Series 1 - Diaries

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CA MUA MG2001-1

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  • 1922-1995 (Creation)
    Robertson, H. Rocke (Harold Rocke), 1912-1998

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1.45 m of textual records.
27 photos.

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Biographical history

Born in Victoria, British Columbia, on August 4, 1912, Harold Rocke Robertson, known as H. Rocke Robertson or “Rocke”, received his primary school education at St. Michael’s School and his secondary school training, from 1926-1929, at Brentwood College in Victoria. From 1925-1926, accompanied by his sister, Marian, he studied near Geneva, Switzerland, where he acquired French. In 1929 he moved to Montreal where he attended McGill University, receiving a B.Sc. (1932) and an M.D.C.M. (1936). He also completed an internship at the Montreal General Hospital under Dr. Fraser B. Gurd and he studied pathology under Dr. Pop Rhea. Following this, Robertson earned a medical fellowship at the Edinburgh Royal Infirmary, Scotland, where he studied from 1938 to 1939. In 1937 he married Beatrice Rosyln Arnold, known as “Rolly” at Arncliffe, her family home, in Senneville, Quebec, and had four children: Tam, Ian, Bea, and Stuart, known as “Tooie or Toopot”.

H. Rocke Robertson died on February 8, 1998, Ottawa, Ontario. His funeral was held at McGill University.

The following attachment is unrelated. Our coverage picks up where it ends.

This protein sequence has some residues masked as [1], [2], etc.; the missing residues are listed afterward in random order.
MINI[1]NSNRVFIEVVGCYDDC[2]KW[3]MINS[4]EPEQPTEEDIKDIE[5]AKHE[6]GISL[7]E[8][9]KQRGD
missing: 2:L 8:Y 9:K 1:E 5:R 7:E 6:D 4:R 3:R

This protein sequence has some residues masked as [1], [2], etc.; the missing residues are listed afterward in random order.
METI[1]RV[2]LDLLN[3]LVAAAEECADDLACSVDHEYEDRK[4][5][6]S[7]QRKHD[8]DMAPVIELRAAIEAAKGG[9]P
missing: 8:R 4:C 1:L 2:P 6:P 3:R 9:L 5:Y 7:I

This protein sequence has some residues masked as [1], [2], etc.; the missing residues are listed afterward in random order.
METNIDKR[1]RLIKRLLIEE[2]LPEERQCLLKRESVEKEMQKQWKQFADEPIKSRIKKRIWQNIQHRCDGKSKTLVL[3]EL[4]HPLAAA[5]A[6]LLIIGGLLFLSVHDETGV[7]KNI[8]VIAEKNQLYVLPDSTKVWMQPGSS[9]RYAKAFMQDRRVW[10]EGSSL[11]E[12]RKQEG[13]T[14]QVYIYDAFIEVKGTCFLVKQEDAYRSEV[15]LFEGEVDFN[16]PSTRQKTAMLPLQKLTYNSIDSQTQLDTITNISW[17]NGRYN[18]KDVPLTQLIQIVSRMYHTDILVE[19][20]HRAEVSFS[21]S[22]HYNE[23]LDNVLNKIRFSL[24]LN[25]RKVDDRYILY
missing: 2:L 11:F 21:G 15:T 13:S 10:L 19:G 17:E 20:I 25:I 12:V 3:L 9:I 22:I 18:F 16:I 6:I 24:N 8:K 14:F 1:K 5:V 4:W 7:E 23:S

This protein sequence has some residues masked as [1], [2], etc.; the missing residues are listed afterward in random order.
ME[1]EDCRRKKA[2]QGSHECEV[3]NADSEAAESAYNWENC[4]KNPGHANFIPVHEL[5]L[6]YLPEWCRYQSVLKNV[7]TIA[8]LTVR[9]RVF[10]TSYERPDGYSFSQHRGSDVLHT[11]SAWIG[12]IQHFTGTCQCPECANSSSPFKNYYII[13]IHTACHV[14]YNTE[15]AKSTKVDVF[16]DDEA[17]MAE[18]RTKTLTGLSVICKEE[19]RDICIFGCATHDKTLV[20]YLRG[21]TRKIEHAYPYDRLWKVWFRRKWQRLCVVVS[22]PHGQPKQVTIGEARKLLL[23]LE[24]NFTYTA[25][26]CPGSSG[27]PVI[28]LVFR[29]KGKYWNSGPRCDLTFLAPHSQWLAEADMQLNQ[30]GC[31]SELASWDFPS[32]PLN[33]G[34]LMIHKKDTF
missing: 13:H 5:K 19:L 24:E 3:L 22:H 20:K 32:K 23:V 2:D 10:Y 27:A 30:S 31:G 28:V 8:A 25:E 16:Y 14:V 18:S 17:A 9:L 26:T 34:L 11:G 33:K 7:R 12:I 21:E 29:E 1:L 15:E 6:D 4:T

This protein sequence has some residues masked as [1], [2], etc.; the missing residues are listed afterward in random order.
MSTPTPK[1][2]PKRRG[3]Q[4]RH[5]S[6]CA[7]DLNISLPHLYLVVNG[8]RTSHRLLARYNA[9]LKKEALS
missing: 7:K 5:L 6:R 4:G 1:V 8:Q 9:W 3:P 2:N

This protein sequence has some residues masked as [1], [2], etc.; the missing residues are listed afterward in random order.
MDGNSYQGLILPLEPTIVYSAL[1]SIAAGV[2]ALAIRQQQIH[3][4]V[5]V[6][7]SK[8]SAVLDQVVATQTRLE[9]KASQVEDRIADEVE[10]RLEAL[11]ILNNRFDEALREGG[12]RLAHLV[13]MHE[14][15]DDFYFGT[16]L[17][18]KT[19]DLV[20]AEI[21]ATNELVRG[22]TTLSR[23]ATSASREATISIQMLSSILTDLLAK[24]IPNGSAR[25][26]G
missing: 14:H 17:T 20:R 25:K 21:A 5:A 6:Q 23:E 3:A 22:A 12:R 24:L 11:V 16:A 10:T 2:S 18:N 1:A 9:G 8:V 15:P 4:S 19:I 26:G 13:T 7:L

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Scope and content

This series of diaries, arranged chronologically and spanning the years 1934 1995, contain Robertson’s matter of fact overview and some of his measured reflections his personal life, including his private interests and his family life, as well as his professional activities, as a surgeon, as principal of McGill University, and as an advisor and a board member following his retirement from McGill in 1970. Also included in the series are photos, correspondence files, ephemera, and newspaper and magazine clippings attached to entries in his diaries 1922 1981 (Container 15, File 224).

In particular the years 1934 1961 Container 12, Files 195 200/ Note: There are no diaries for 1959 1960), recount his final student years at McGill, his courtship of Rolly Arnold, his completion of his medical fellowship in Scotland and England, his war experiences in both Great Britain and Italy, his medical years in Vancouver, and his return to the Montreal General Hospital. Of note is the bustling social life that Robertson maintained during his final years as a medical student at McGill. He, his friends, and Rolly frequently went to cocktails parties, to the theatre, and played sports, including doubles tennis and golf. Also of interest are his comments about headmasters that he encountered at St. Michael’s School and Brentwood College in Victoria, British Columbia 1940 1941 (Container 12, File 197) and his anecdote about Sir Arthur Currie, a former McGill Principal, 1940 1941 (Container 12, File 197) which was later incorporated into one of his speeches, 1972 (Container 8, File 153).